Internally displaced persons camp in Nigeria

HIV services scaled up during a crisis

The ongoing insurgency in northeast Nigeria has claimed an estimated 20,000 lives, precipitating a humanitarian crisis that has gained global attention. Approximately 1.5 million people are internally displaced in Borno State alone. Until two years ago, HIV services were almost nonexistent for those living in internally displaced persons camps.

Despite the challenges of working in a conflict area where health facilities have collapsed and health workers are under attack, FHI 360 successfully scaled up HIV testing and treatment in Borno State, filling a deadly treatment gap for those living with HIV. Since October 2015, FHI 360 has deployed a mobile team of health workers to provide antiretroviral therapy (ART) for people infected with HIV and services to prevent mother-to-child transmission of HIV in 15 camps in Maiduguri, the capital of Borno State. Clients who test positive for HIV are enrolled in care, and eligible clients are started on ART on-site. Individuals who have difficulties with their treatment regimen are also identified for follow-up care.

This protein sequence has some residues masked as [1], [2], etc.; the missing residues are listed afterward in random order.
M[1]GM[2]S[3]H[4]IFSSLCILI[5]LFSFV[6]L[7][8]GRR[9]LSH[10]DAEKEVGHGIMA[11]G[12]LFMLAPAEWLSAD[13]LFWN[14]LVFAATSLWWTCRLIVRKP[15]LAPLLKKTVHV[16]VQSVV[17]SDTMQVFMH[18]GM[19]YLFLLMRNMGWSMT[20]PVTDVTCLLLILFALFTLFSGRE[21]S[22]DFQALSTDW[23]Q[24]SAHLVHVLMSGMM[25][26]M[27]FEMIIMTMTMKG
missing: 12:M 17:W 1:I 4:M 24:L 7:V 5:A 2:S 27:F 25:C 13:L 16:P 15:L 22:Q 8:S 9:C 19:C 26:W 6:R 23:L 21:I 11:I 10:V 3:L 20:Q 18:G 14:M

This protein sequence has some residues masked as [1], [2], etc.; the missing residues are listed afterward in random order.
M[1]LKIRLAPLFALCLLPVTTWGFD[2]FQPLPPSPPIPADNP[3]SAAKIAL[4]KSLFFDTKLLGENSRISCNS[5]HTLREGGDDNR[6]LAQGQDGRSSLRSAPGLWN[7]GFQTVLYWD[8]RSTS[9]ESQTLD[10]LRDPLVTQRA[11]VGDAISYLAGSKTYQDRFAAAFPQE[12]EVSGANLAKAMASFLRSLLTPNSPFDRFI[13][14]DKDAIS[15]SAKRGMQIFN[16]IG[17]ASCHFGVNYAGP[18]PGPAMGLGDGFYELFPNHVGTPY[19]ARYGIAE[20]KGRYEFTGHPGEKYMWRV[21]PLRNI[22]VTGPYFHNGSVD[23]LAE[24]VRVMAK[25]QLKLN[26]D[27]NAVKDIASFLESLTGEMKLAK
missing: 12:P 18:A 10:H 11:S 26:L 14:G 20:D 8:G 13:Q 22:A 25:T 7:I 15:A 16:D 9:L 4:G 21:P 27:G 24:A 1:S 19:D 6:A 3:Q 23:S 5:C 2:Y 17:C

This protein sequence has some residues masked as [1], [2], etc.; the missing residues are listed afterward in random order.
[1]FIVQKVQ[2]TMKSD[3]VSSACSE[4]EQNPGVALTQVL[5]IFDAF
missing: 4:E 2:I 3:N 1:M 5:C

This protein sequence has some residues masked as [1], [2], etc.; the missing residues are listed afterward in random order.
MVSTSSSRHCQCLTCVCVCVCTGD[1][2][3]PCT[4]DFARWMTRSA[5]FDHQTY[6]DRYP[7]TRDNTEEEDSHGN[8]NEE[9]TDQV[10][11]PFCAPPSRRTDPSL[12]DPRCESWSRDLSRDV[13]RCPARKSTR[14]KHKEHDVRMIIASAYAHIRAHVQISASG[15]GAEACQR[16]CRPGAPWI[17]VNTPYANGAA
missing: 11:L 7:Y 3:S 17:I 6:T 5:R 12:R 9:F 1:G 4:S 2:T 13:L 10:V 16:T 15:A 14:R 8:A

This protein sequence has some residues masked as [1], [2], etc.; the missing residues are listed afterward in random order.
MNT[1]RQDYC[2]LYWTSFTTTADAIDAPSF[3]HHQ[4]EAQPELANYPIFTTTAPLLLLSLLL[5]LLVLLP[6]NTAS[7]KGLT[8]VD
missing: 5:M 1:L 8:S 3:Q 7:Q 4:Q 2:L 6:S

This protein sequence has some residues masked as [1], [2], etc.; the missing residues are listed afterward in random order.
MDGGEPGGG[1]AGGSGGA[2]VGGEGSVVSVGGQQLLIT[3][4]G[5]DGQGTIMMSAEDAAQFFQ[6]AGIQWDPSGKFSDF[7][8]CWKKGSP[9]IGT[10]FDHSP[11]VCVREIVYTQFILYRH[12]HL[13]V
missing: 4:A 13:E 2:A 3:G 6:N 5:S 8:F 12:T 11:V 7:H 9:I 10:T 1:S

Building on our established reputation of collaborating with state governments, FHI 360 is expanding our work to provide a broader humanitarian response in other parts of Borno State. New projects that are focused on assistance and protection for internally displaced persons are funded by the U.S. Agency for International Development’s Office of U.S. Foreign Disaster Assistance, the United Nations High Commissioner for Refugees, and Shell Nigeria Exploration and Production Company. These projects deliver health care; offer protection and psychosocial support to survivors of gender-based violence; and provide water, sanitation and hygiene services.

Providing HIV treatment in times of conflict

Learn how the conflict and insurgency in northeastern Nigeria has affected workers in the Strengthening Integrated Delivery of HIV/AIDS Services (SIDHAS) project who are providing HIV treatment in the region.

Photo credit: Success Johnson/UNHCR